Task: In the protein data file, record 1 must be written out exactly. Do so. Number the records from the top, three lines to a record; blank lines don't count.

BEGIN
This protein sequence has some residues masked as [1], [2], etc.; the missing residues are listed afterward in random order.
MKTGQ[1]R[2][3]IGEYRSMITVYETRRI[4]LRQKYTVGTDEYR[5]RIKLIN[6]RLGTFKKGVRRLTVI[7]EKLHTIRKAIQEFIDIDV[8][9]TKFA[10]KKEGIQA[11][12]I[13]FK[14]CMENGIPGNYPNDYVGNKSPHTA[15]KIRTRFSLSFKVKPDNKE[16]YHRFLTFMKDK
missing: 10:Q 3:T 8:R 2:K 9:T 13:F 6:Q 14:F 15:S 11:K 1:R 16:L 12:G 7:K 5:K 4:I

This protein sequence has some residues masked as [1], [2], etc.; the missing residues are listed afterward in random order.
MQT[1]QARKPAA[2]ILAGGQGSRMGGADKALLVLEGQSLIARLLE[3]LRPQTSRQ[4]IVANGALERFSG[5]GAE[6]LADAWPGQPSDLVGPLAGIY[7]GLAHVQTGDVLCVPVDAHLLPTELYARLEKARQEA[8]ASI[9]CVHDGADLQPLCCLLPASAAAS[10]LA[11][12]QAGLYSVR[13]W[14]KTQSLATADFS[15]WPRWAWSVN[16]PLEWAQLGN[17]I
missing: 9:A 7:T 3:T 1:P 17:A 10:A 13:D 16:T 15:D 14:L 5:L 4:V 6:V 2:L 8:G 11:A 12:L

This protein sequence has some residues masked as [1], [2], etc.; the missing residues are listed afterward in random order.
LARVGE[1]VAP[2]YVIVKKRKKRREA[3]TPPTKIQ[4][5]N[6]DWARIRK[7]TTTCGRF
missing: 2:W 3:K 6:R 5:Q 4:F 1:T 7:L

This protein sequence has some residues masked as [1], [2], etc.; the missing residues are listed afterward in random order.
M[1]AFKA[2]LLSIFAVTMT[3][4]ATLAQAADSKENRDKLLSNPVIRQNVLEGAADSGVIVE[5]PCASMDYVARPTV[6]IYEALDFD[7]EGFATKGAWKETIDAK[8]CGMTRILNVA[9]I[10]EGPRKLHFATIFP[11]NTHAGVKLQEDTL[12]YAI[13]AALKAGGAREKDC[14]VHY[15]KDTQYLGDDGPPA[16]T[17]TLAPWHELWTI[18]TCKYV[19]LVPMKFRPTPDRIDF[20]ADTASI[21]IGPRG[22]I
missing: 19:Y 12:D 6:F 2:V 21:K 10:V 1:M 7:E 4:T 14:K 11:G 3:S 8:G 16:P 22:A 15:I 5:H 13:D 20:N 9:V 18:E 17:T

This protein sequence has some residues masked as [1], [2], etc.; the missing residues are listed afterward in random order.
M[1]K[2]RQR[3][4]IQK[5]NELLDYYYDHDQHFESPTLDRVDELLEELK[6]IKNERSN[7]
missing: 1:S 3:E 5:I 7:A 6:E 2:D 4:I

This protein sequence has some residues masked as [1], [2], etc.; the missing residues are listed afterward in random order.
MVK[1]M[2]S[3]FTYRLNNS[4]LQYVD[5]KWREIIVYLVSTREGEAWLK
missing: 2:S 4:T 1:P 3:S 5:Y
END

This protein sequence has some residues masked as [1], [2], etc.; the missing residues are listed afterward in random order.
MKTGQ[1]R[2][3]IGEYRSMITVYETRRI[4]LRQKYTVGTDEYR[5]RIKLIN[6]RLGTFKKGVRRLTVI[7]EKLHTIRKAIQEFIDIDV[8][9]TKFA[10]KKEGIQA[11][12]I[13]FK[14]CMENGIPGNYPNDYVGNKSPHTA[15]KIRTRFSLSFKVKPDNKE[16]YHRFLTFMKDK
missing: 10:Q 3:T 8:R 2:K 9:T 13:F 6:Q 14:F 15:S 11:K 1:R 16:L 12:G 7:K 5:K 4:I